Google recently introduced Android 8.1 Developer Preview tailored to give Android app developers a glimpse idea of what the future holds for Android apps. Earlier before this release, there were rumors that Google would jump straight to Android P. The full version of Android 8.1 is set to be released in December 2017.
Remember Google said both Pixel 2 XL and Pixel 2 are fitted with a custom imaging chip, Pixel Visual Core support, that is currently not been utilized. Now, the new Android 8.1 seeks to use this chip for third-party mobile applications.
On the same point, Android app developers will be able to incorporate Pixel 2 line HDR + photography to virtually any mobile application, not just Google camera software. Android app developers may also need to experiment with multiple applications to identify one whose picture quality meets the app owner preferences, especially when sharing on social media platforms.
It is also important for Android app developers to note that you do not necessarily have to use a Pixel 2 to enjoy the benefits of Android 8.1. There is a neural networking programming kit that is designed to offer hardware boosted machine learning with the support of frameworks such as TensorFlow Lite. Google team is also fine-tuning the memory use to achieve peak performance for low-cost Android Go Devices.
Also, there is a new kit that allows Android app developers to provide shared memory and speed access to shared data that the apps rely on to function. The Google Autofill framework will also come in handy for people to rely on password managers.
Any user who is already a member of the Android Beta Program can install the Android 8.1 developer preview on Google devices that are compatible such as Nexus 5X, Nexus 6P and Pixel XL. However, if you are not an Android app developer, it is recommended to wait until the final update is released in December to take full advantage of the features. The current version could also have some bugs.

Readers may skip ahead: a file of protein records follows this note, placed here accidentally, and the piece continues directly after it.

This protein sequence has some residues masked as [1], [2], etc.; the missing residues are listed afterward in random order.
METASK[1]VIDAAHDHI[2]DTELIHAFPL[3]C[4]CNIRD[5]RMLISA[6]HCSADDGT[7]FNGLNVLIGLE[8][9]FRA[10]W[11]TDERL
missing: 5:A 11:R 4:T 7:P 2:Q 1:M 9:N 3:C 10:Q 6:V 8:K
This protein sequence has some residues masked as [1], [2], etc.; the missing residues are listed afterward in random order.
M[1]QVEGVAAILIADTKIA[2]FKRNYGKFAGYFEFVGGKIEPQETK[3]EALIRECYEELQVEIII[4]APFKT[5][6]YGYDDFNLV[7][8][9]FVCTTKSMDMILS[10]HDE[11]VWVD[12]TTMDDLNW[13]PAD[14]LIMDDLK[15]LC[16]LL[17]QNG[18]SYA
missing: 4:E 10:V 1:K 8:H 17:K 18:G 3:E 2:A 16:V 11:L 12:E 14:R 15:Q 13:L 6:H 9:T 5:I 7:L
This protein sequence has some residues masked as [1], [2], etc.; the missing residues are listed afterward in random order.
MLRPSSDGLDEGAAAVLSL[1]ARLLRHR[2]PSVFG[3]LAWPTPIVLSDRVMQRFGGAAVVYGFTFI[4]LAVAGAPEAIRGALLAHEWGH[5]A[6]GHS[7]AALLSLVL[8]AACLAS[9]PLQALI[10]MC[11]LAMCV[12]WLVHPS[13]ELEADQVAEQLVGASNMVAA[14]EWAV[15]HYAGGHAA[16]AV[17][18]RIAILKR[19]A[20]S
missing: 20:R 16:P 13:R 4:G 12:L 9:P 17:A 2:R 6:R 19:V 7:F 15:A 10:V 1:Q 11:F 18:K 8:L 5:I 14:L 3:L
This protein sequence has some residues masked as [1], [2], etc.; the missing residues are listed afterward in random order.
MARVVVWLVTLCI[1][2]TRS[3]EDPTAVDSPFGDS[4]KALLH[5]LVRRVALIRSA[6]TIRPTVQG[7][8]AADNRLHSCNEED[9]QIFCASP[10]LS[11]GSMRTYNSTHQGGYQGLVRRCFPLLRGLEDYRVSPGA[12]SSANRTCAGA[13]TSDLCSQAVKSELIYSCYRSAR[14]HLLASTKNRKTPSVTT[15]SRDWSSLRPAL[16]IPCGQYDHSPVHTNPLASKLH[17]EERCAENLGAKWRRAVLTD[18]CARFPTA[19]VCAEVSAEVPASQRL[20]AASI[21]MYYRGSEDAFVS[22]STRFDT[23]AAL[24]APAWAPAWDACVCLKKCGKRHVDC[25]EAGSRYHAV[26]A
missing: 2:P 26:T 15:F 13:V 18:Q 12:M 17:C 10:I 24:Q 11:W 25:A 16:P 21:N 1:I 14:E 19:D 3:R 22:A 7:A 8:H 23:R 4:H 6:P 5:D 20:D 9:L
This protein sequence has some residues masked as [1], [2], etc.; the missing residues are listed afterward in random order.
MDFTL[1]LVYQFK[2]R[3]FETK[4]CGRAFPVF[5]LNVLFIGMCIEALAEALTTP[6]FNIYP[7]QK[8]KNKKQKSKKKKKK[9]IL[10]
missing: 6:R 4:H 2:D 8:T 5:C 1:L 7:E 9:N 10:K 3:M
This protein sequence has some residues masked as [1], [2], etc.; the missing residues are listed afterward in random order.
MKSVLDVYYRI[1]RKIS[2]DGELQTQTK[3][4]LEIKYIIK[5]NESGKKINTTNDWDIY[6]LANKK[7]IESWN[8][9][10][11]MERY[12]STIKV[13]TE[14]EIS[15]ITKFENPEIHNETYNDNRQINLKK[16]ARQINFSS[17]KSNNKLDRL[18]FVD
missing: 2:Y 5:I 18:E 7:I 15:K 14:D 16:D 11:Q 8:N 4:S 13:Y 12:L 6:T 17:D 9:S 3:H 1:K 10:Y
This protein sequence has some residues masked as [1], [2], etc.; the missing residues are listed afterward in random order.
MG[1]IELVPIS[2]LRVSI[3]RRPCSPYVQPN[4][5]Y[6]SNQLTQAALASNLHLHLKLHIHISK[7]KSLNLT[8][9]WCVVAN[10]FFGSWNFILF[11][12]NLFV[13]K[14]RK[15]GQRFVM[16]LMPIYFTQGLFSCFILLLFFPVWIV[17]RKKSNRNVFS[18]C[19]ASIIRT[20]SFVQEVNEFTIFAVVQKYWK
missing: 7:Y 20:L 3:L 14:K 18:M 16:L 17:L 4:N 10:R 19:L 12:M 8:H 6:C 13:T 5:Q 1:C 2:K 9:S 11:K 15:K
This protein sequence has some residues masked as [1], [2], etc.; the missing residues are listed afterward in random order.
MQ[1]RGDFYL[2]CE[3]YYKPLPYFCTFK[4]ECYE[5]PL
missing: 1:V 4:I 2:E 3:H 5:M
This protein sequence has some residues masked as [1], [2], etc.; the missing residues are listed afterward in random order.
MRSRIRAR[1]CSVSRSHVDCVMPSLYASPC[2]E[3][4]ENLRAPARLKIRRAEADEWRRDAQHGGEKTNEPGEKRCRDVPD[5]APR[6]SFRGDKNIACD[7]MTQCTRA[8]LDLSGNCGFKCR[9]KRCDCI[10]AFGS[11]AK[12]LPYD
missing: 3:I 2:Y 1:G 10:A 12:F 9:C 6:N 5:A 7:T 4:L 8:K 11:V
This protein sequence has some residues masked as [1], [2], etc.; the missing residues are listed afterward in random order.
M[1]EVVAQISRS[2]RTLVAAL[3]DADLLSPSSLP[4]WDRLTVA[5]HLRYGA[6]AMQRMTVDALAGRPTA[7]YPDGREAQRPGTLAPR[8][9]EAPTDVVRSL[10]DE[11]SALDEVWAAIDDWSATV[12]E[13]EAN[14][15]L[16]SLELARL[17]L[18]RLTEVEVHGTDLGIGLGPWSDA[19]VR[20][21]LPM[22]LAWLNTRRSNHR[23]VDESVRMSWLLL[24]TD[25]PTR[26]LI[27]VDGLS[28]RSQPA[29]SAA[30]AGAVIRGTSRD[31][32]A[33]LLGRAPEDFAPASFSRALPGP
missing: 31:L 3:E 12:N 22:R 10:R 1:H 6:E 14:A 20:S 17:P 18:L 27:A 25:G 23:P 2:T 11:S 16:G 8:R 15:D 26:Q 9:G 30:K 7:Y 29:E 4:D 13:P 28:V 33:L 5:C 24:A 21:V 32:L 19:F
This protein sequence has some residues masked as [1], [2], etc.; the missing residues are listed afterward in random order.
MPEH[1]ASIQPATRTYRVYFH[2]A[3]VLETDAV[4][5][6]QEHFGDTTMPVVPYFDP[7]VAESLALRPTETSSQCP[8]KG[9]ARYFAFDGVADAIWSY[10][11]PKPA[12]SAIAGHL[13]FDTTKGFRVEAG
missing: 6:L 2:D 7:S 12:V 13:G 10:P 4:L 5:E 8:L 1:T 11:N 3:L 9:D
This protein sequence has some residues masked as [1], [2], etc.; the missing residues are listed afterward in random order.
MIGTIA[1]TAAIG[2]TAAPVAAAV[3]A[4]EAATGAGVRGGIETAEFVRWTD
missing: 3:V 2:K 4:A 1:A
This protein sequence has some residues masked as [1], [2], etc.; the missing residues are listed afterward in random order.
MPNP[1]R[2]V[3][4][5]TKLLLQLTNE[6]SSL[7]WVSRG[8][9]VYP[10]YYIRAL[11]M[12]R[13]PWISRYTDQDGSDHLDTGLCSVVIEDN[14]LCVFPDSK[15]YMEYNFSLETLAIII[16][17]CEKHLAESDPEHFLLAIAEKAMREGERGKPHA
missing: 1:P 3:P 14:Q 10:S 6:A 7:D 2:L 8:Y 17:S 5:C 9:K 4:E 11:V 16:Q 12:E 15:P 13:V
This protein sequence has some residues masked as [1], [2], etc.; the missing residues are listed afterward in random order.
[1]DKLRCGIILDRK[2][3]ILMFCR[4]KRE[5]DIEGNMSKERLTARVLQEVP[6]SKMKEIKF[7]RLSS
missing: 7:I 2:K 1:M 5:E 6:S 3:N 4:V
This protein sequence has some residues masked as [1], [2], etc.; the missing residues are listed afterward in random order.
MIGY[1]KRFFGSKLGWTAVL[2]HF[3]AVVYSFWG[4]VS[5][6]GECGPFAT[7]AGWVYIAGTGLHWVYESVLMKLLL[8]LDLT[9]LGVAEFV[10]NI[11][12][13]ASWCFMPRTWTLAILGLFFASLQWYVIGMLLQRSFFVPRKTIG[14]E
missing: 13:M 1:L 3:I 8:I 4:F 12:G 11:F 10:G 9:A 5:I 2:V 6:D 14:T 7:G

Below is an overview of the new features that Android 8.1 offers.
SHARED MEMORY API
Using Shared Memory API, Android applications will be able to create, map and manage anonymous shared memory as well as manage protection control in a bid to protect the Android mobile users from security breaches. This API is AIDL friendly, parcelable, and makes it possible to do other tasks such as modifying file/data write permissions.
With Android 8.1 in place, Autofill services and password managers will now be able to take full advantage of the Autofill framework.
NEURAL NETWORKS API
Neural Networks API is designed to support hardware accelerate inference operations on all Google devices that are compatible such as Nexus 6P. This AIP is an integral foundation layer of other important ML frameworks such as TensorFlow Lite and Caffe2. Android app developers should definitely take a look at this feature.
ANDROID GO TARGETING AND MEMORY OPTIMIZATION
Android 8.1 offers Android app developers a series of memory optimizations that aim at improving Android Go configurations. New hardware feature constants will be able to target distribution of APK splits and apps to either low RAM (Random Access Memory) or normal devices that are running on Android 8.1 operating system.
Low power Android Go devices (devices whose system memory is below 1 gigabyte) will be optimized to provide optimal support to devices that will be running on Android 8.1 Oreo.
PIXEL VISUAL CORE
For a long time, Pixel Visual Core image processing chip that is found on Pixel 2 XL and Pixel 2 has been inactive. This chip is designed to improve the quality of images on both devices and enable HDR+ by using machine learning. Once this update is released in December, Android applications will have HDR+ capabilities.
COMPATIBLE ANDROID DEVICES
Here is a list of the devices that are compatible with Android 8.1.
Android 8.1 will undoubtedly improve the design and functioning of Android apps on all the supported devices. Android app development companies who are conversant with how the OS works can already start reaping the benefits, but for ordinary Android users with limited programming knowhow should wait until December when the full update will be released, hopefully, free of bugs.